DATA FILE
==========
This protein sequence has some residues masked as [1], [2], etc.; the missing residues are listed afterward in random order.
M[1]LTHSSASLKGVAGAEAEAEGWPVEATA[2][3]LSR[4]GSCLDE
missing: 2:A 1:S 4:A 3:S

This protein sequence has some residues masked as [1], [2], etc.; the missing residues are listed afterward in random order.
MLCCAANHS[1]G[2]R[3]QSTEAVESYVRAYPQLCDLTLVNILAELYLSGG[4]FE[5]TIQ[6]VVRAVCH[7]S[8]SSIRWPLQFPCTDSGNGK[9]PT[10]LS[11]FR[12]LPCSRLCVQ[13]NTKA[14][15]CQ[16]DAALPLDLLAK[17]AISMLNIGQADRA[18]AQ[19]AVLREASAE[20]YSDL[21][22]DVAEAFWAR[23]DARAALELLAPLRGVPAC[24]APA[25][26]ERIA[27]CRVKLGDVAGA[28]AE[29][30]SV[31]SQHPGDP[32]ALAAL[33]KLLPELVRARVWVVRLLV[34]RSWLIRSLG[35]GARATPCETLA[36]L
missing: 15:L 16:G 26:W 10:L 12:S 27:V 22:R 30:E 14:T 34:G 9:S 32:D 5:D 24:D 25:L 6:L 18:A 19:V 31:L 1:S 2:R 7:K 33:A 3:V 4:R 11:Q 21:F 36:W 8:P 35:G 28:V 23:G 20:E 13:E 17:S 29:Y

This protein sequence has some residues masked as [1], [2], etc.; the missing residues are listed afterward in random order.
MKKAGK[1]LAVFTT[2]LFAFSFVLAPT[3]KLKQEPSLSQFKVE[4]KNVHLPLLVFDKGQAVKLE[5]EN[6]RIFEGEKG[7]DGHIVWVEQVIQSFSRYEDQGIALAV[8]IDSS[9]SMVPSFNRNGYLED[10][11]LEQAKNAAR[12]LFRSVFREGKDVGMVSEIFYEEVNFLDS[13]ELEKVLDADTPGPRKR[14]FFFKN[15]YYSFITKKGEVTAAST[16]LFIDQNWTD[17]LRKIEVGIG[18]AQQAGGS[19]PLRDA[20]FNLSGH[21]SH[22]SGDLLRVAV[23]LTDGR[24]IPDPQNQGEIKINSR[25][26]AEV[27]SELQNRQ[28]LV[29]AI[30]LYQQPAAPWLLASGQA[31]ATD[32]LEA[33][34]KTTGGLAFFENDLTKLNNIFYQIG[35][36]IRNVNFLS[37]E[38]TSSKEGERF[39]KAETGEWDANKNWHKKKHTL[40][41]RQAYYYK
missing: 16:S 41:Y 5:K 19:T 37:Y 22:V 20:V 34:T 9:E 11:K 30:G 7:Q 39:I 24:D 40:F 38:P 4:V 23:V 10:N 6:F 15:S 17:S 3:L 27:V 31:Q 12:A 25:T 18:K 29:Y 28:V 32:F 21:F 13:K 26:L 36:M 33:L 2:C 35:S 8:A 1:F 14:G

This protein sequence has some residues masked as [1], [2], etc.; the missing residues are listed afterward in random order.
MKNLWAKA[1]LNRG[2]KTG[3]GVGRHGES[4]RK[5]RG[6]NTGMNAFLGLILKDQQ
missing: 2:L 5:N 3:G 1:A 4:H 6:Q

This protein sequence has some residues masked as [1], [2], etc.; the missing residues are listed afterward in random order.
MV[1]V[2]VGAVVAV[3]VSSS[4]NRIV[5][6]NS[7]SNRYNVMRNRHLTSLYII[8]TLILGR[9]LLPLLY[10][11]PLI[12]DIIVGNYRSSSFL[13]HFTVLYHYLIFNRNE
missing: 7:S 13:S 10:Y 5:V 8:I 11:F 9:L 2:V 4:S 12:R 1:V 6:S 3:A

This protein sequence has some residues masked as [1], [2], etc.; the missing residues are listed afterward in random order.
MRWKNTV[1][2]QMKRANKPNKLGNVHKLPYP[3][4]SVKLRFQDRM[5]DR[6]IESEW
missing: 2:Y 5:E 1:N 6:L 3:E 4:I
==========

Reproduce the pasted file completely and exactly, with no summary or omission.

This protein sequence has some residues masked as [1], [2], etc.; the missing residues are listed afterward in random order.
M[1]LTHSSASLKGVAGAEAEAEGWPVEATA[2][3]LSR[4]GSCLDE
missing: 2:A 1:S 4:A 3:S

This protein sequence has some residues masked as [1], [2], etc.; the missing residues are listed afterward in random order.
MLCCAANHS[1]G[2]R[3]QSTEAVESYVRAYPQLCDLTLVNILAELYLSGG[4]FE[5]TIQ[6]VVRAVCH[7]S[8]SSIRWPLQFPCTDSGNGK[9]PT[10]LS[11]FR[12]LPCSRLCVQ[13]NTKA[14][15]CQ[16]DAALPLDLLAK[17]AISMLNIGQADRA[18]AQ[19]AVLREASAE[20]YSDL[21][22]DVAEAFWAR[23]DARAALELLAPLRGVPAC[24]APA[25][26]ERIA[27]CRVKLGDVAGA[28]AE[29][30]SV[31]SQHPGDP[32]ALAAL[33]KLLPELVRARVWVVRLLV[34]RSWLIRSLG[35]GARATPCETLA[36]L
missing: 15:L 16:G 26:W 10:L 12:S 27:V 22:R 30:E 14:T 34:G 9:S 32:D 5:D 24:D 25:L 6:L 18:A 19:V 31:L 1:S 2:R 7:K 33:A 3:V 4:R 11:Q 21:F 36:W 8:P 35:G 28:V 23:G 20:E 13:E 17:S 29:Y

This protein sequence has some residues masked as [1], [2], etc.; the missing residues are listed afterward in random order.
MKKAGK[1]LAVFTT[2]LFAFSFVLAPT[3]KLKQEPSLSQFKVE[4]KNVHLPLLVFDKGQAVKLE[5]EN[6]RIFEGEKG[7]DGHIVWVEQVIQSFSRYEDQGIALAV[8]IDSS[9]SMVPSFNRNGYLED[10][11]LEQAKNAAR[12]LFRSVFREGKDVGMVSEIFYEEVNFLDS[13]ELEKVLDADTPGPRKR[14]FFFKN[15]YYSFITKKGEVTAAST[16]LFIDQNWTD[17]LRKIEVGIG[18]AQQAGGS[19]PLRDA[20]FNLSGH[21]SH[22]SGDLLRVAV[23]LTDGR[24]IPDPQNQGEIKINSR[25][26]AEV[27]SELQNRQ[28]LV[29]AI[30]LYQQPAAPWLLASGQA[31]ATD[32]LEA[33][34]KTTGGLAFFENDLTKLNNIFYQIG[35][36]IRNVNFLS[37]E[38]TSSKEGERF[39]KAETGEWDANKNWHKKKHTL[40][41]RQAYYYK
missing: 16:S 41:Y 5:K 19:T 37:Y 22:V 20:V 34:T 9:E 11:K 30:G 7:Q 39:I 24:D 40:F 38:P 4:V 23:V 10:N 6:F 15:S 17:S 3:L 27:V 31:Q 12:A 25:T 18:K 29:Y 28:V 32:F 21:F 13:K 26:L 36:M 33:L 2:C 35:S 8:A 1:F 14:G

This protein sequence has some residues masked as [1], [2], etc.; the missing residues are listed afterward in random order.
MKNLWAKA[1]LNRG[2]KTG[3]GVGRHGES[4]RK[5]RG[6]NTGMNAFLGLILKDQQ
missing: 2:L 5:N 3:G 1:A 4:H 6:Q

This protein sequence has some residues masked as [1], [2], etc.; the missing residues are listed afterward in random order.
MV[1]V[2]VGAVVAV[3]VSSS[4]NRIV[5][6]NS[7]SNRYNVMRNRHLTSLYII[8]TLILGR[9]LLPLLY[10][11]PLI[12]DIIVGNYRSSSFL[13]HFTVLYHYLIFNRNE
missing: 7:S 13:S 10:Y 5:V 8:I 11:F 9:L 2:V 4:S 12:R 1:V 6:S 3:A

This protein sequence has some residues masked as [1], [2], etc.; the missing residues are listed afterward in random order.
MRWKNTV[1][2]QMKRANKPNKLGNVHKLPYP[3][4]SVKLRFQDRM[5]DR[6]IESEW
missing: 2:Y 5:E 1:N 6:L 3:E 4:I